Caves, palaces and Zaha Hadid
n Petra, an ancient civilisation “challenged the limits of their surroundings and transformed the hard rock into a living sculpture”. That is how Queen Rania of Jordan puts it. Some 2,000 years later, Zaha Hadid Architects are doing the same in Amman. The King Abdullah II House of Culture & Art is inspired by the pink city. If Petra is “an oasis and sanctuary of great beauty”, as the Anglo-Iraqi architectural studio describes it, the new building in the capital of Jordan is striving to be the same for contemporary culture.
Zaha Hadid did not get to see her vision fulfilled, having died last year, but her originality and talent won her a place in the architectural hall of fame of Jordan. One other ‘starchitect’ who is also a member is her colleague Norman Foster, the man responsible for designing the Queen Alia International Airport. Inaugurated in 2013, with the promise of increasing passenger capacity from 3.5 to 12 million by 2030, it is the perfect introduction to a city like Amman, at once cosmopolitan and traditional.
Secrets of the ‘new Petra
Erosion has progressively sculpted the temples and more than 800 tombs in the ancient Nabatean city. It is this “complexity and elegance of form” that Zaha Hadid Architects are trying to reproduce. They will apply this ‘fluid erosion’ to all floors of the building. The second one will have the best views of Amman.
Like Hadid, Foster + Partners sought inspiration in the country’s history and, once again, the Muses took them to the vast expanses of the desert. Bedouin campsites were used as a model for the roof of the building, which is a mosaic of domes. The inside is reminiscent of an oasis, replete with palm trees. Enormous columns are connected to the ceiling through ‘branches’, as if to protect new arrivals from the sun and heat of the summer. Mindful of traditional Jordanian hospitality, the architects included large communal areas for families to gather, to welcome or see off their loved ones.
While the Nabateans were not professionally trained architects, their work occupies a place of honour in the artistic history of Jordan. In the words of Roman writer Pliny, they were “the wealthiest race on earth”. It was through this wealth that they built Petra, one of the seven wonders of the world. The advances they made in fields like hydraulic engineering are still fascinating today. Despite recent archaeological discoveries, their ability to carve rock, from top to bottom, without the use of cranes, continues to mystify scholars. The level of detail in the façades and the ‘pipes’ used to carry water to this city in the middle of the desert were, at that time, considered just as cutting edge as the designs by Foster and Hadid appear to us today.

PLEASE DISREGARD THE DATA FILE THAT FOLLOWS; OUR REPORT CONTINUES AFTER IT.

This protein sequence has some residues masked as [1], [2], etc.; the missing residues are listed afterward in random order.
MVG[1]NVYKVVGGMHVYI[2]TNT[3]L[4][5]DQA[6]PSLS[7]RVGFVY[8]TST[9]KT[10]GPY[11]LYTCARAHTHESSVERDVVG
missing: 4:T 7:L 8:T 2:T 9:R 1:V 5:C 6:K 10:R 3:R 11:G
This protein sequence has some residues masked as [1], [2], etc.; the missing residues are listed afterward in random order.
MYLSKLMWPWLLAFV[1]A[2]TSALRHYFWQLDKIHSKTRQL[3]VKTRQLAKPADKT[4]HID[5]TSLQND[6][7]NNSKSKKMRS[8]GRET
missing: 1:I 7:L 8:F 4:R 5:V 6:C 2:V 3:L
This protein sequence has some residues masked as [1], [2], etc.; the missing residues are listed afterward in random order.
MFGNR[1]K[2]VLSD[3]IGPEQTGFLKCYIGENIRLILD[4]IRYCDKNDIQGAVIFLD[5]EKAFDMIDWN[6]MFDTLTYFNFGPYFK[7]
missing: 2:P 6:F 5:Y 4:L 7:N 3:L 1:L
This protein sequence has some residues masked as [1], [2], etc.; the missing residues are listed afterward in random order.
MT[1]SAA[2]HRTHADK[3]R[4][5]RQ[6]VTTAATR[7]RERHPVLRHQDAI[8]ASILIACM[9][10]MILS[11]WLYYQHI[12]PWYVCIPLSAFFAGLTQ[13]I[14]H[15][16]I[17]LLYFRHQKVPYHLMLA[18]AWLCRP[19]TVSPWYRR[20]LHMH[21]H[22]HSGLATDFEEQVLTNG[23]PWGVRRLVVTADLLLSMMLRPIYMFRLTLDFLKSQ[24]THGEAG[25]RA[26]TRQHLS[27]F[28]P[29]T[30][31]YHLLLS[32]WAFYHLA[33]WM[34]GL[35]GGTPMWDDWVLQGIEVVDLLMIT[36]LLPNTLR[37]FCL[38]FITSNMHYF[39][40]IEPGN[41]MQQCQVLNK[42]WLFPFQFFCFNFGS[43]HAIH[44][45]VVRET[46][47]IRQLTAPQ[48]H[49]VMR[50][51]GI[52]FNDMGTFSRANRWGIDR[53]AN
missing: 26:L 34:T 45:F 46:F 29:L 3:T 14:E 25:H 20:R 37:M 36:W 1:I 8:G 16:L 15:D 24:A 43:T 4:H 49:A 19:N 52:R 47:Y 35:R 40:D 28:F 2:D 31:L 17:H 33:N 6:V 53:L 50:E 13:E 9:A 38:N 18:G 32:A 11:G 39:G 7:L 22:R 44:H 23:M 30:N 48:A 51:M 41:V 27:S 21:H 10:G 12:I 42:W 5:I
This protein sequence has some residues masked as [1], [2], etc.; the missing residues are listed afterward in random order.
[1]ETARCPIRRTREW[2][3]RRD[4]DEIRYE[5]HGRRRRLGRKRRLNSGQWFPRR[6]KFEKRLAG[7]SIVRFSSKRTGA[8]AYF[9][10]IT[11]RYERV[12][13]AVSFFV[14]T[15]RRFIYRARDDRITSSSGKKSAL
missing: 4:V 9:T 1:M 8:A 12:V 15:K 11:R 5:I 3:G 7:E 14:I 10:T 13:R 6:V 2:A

But, Petra is not the only gem in Jordan’s architectural crown. The ruins of Jerash and the Desert Castles tell us of lost civilisations, which demonstrated their power through limestone and basalt. Another little-known example is Qasr al-Abd, the ruins of an ancient castle in Wadi Seer valley. Legend tells of a young slave who built a palace to impress the daughter of his master. He used the biggest blocks of stone in the Middle East, some measuring up to 7×3 metres, and carved stone figures of animals of a “prodigious magnitude”, according to historians of the time.
In reality, he was a member of the powerful Tobiad family, who are also linked to the nearby Caves of the Prince, 11 caves carved into the rock, which local goatherds now use as a shelter. Perhaps tomorrow, they will inspire a new architect keen to impress his master, since, in the words of Norman Foster “as an architect, you design for the present, with an awareness of the past, for a future which is essentially unknown”.